Time Warner Cable, his intimated target, is up 40% since the summer. Comcast, the nation's biggest cable company, has been dragged into the discussion as a possible white knight. Cablevision and Cox are rumored as alternative targets and/or buyers. Wall Street analysts now talk of an industry-reshaping deal wave as a foregone conclusion since Mr. Malone dusted off his magic flute. The impresario has made his thinking clear enough, yet most renditions focus on the narrow if neuralgic issue of programming costs. Combining Charter's four million subscribers with Time Warner's 11 million supposedly would improve the new company's bargaining leverage vis-a-vis program suppliers - in theory.

Arguably, Time Warner destabilized the whole industry last summer when it proved it couldn't hold out against CBS's exorbitant fee demands. In the same quarter that Time Warner eventually ran up the white flag, it reported losing 300,000 customers-as if households no longer would deign to do business with an operator who deprived them of a few episodes of "Under the Dome." One big doubt afflicts the bargaining-leverage theory of consolidation's benefits, though. Time Warner already was the nation's second biggest operator, controlling indispensable markets like New York City and Los Angeles. Its heft and strategic position didn't save it from retreating like a frightened little girl in its showdown with CBS. Hardly obvious is that being a bit bigger would have altered the outcome.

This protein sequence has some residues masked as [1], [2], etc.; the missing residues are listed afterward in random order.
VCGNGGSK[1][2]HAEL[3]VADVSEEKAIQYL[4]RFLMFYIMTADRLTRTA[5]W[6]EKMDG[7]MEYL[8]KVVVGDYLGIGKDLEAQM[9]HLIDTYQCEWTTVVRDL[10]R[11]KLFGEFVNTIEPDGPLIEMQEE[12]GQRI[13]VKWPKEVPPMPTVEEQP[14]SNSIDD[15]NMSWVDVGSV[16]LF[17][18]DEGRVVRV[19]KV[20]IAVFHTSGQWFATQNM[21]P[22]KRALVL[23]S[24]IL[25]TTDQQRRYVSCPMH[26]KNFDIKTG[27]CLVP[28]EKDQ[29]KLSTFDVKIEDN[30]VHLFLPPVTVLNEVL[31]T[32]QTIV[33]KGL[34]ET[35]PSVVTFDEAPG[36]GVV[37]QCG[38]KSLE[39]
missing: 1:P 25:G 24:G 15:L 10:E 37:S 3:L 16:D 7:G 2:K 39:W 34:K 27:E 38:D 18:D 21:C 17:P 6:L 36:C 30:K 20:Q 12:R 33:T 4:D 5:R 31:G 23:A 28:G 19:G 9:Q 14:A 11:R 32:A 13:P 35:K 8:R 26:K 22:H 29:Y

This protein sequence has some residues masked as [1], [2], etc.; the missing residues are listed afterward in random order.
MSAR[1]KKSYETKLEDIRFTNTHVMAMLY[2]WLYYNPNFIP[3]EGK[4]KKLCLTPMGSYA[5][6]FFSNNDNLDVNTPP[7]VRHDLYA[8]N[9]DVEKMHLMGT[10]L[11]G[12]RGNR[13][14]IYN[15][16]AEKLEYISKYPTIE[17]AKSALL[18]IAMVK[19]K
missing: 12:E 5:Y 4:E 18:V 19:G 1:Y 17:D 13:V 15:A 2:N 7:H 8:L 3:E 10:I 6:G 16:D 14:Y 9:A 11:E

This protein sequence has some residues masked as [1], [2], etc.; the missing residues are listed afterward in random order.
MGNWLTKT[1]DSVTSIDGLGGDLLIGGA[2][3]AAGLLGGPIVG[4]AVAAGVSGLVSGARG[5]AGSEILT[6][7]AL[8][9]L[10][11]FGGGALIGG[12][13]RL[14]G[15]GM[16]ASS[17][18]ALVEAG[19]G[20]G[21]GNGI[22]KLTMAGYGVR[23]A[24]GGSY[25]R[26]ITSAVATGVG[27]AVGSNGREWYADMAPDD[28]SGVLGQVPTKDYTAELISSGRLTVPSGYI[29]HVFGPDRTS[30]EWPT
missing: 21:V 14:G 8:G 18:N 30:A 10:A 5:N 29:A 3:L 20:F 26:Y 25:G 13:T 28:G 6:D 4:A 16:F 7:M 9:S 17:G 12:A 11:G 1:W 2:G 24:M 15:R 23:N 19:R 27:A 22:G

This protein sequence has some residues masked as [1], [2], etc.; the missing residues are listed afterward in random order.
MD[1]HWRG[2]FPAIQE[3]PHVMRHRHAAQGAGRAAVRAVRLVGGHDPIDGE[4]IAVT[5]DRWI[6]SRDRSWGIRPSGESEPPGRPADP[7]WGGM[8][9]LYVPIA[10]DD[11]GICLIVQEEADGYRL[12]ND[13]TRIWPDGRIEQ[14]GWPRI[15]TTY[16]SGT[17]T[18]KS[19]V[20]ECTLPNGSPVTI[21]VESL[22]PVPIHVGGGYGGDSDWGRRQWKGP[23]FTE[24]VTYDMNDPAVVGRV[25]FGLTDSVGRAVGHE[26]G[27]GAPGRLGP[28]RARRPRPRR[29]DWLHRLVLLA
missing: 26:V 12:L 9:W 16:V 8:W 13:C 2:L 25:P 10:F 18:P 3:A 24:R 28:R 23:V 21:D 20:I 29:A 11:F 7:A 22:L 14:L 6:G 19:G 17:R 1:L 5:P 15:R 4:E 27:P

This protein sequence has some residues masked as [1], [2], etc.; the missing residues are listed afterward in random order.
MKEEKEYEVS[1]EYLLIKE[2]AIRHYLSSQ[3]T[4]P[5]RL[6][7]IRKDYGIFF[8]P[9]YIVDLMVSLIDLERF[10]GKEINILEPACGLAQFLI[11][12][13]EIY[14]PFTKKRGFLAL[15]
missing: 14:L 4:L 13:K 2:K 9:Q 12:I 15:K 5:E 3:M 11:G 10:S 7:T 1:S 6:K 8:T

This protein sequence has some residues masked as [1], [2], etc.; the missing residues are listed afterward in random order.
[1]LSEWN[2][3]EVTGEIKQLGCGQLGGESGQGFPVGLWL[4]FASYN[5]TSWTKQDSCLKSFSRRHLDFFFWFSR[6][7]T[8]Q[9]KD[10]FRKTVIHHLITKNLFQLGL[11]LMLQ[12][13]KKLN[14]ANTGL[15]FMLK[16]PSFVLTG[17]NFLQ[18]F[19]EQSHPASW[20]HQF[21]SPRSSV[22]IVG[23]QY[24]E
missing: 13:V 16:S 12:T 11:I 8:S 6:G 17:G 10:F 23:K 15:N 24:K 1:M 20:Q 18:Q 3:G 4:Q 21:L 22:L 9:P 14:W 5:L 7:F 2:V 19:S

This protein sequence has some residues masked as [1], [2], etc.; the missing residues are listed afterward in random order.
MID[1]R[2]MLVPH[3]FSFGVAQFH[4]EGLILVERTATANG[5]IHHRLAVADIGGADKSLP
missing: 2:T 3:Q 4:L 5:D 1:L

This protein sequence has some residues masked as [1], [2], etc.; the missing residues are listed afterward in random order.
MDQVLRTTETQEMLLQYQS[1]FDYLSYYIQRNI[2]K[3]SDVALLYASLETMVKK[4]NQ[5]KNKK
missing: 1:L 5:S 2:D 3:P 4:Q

But listen closely: Mr. Malone sees cabledom's "scale" challenge as involving much bigger stakes than just getting on even terms with content suppliers. The cable industry is both blessed and cursed by its history as a bunch of noncompeting local franchises. Cursed, because no operator can achieve a national footprint the way its suppliers (e.g., CBS, HBO, ESPN) or the way its emerging competitors (e.g., Netflix, Amazon, YouTube) can.

But cable is also blessed. In most of the country, it owns the premier last-mile network, upgradeable at low cost to meet customers' rising bandwidth demand. And as noncompeting monopolists, cable operators in theory are free to cooperate with each other and engage in extensive joint ventures without triggering antitrust scrutiny. Mr. Malone sees salvation here. He sees the cable industry pooling not just R&D dollars to advance broadband technology, but to create its own Netflix-like programming packages to market nationally. The industry just needs "fewer big players," which will make it "easier to get alignment."